7 Top Tips to form a Healthy Relationship

Have you ever found yourself in repeated cycles of unhealthy relationships? Are you currently feeling dissatisfied in your current relationship? There are some key factors that are crucial for forming and sustaining healthy relationships. These factors should be considered for any relationship, business and personal.

#1. Maintain clear boundaries

Be clear about what you feel comfortable with within the relationship. If you are being asked to do something that you are not entirely happy with then don’t do it. If the relationship is healthy, the other person will respect your decision. If they continue to pressurise you, then the relationship is showing signs of being unhealthy and you need to consider its future. If you compromise on your boundaries slightly in the first place, then it is easy to compromise on them again and again. Before you know it, you will be so far away from where you initially started out.

Example: Abbie asked Angela to cover for her absence at work so she can spend time with a new boyfriend. Angela prides herself on being honest and is trying to make a good impression with her new boss. Covering for Abbie just once will make it easy for Abbie to ask Angela to cover for her again in the future. Angela does not benefit from doing this but her future relationship with her boss could be jeopardised if she is found out.

 #2. Make space and time for yourself

It is important in any relationship that you make time for yourself. We all need time away to reflect on our day-to-day business interactions with people and this is equally important for our personal relationships. To be in a healthy relationship, you need to know your own identity. This is only clear to yourself and others if you make time to do things that you are interested in and have space for yourself.

Example: Sarah has always enjoyed painting but Jon does not like the house to be messy and tells her to pack her stuff away. Sarah agrees to this and stops painting altogether. To begin with Sarah doesn’t mind as it makes Jon happy however as he play rugby on a Sunday despite Sarah wanting to do things as a couple, she eventually starts to resent him. Sarah then becomes increasingly unhappy in the relationship and they begin to argue lots. He eventually leaves and the relationship is over.

 #3. Don’t compromise on your values

Relationships don’t tend to last long when the people involved have competing values. Are you even aware of what your values are? For someone who values honesty, being with a person who will bend the truth, will cause conflict. Work relationships are less productive if the organisational values are not consistent with those of their staff.

Find out what the other persons key values are. Are they conflicting with yours? To work out your own values, write a list of all the key words important to you i.e. ambition, honesty, family life, trust etc. score them in order of importance. The top values are the ones that you should not be compromising on.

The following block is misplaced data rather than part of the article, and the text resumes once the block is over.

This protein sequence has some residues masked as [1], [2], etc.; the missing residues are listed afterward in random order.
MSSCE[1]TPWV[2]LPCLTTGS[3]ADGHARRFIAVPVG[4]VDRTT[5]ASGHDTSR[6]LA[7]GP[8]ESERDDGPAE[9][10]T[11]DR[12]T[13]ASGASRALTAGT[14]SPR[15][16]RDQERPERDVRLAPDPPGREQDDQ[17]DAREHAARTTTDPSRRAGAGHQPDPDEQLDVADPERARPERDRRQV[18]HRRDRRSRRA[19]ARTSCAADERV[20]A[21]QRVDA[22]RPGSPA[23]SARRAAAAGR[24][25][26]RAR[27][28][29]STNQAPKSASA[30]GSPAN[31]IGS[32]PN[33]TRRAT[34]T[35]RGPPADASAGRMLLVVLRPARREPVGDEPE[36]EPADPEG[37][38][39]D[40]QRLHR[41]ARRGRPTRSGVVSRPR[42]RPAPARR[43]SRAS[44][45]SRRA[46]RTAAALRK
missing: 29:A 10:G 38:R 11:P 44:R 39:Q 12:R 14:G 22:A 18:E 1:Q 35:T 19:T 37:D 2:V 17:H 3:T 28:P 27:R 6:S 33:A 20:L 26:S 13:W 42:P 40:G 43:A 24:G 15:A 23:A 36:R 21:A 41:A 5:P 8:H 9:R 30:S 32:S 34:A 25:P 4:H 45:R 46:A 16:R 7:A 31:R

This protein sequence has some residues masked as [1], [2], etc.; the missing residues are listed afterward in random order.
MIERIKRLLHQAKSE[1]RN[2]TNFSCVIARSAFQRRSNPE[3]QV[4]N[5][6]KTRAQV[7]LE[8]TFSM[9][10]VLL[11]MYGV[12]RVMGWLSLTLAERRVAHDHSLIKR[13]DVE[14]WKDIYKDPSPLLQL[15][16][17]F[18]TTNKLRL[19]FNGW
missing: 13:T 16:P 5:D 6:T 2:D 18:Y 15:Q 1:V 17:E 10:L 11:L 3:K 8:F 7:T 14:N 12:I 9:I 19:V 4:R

#4. Don’t be afraid to say no and assert yourself

In order to achieve #1 #2 and #3, you need to be able to say ‘No’. It can be hard to say ‘No” but ask yourself the question, ‘If I say ‘Yes’ what will be the outcome?’ If the answer is ‘No’ then that has to be your answer to the request. It is also useful to consider when people have said ‘No’ to you, has it really been that bad? What would be the worst thing that could happen if you said ‘No?’

If someone generally says ‘No’ the first time, then it is unlikely that they would be asked again for the same thing. Consider the example in #1. If Abbie asked Angela to lie for her and Angela said ‘I’m sorry but I can’t do that for you.’ It would be unlikely that Abbie would ask Angela to do it again in the future. It does not mean that Abbie would think any less of Angela and she may even re-consider her idea to skive from work.

#5. Ensure and equal balance between give and take

It is important in any relationship that there is an equal proportion of give and take. Do you feel that your partner/colleague is giving as much to the relationship / team dynamic as they are getting out of it. In the example in #2, Jon is taking more than giving i.e. he is getting the time out for himself to play rugby but he is preventing Sarah from doing the same with her Art. She is ‘giving in’ to his requests but getting nothing back in return.

In work relationships, id you help a colleague out with a task, do they help you out with something else in the future? If not then the relationship is not balanced and therefore not considered healthy.

 #6. Be aware of what you are feeling

This is probably one of the most important things that you should not ignore. Pay attention to what your gut is telling you. If you are allowing your boundaries to be crossed, you will feel uneasy in the pit of your stomach. If you are doing all the compromising, you will feel the resentment build up. Take notice of these feelings, these are the best indicators as to whether the relationship is healthy or not.

 #7. Be yourself

Don’t try and be the person that you think the other person wants you to be. It is impossible to sustain that for a long period of time. Be true to who you are and you will be more satisfied within the relationship.


As a Divorce and Relationship Coach I offer face to face coaching via Skype internationally or in person in the Cambridgeshire region of the UK. For more information click here .

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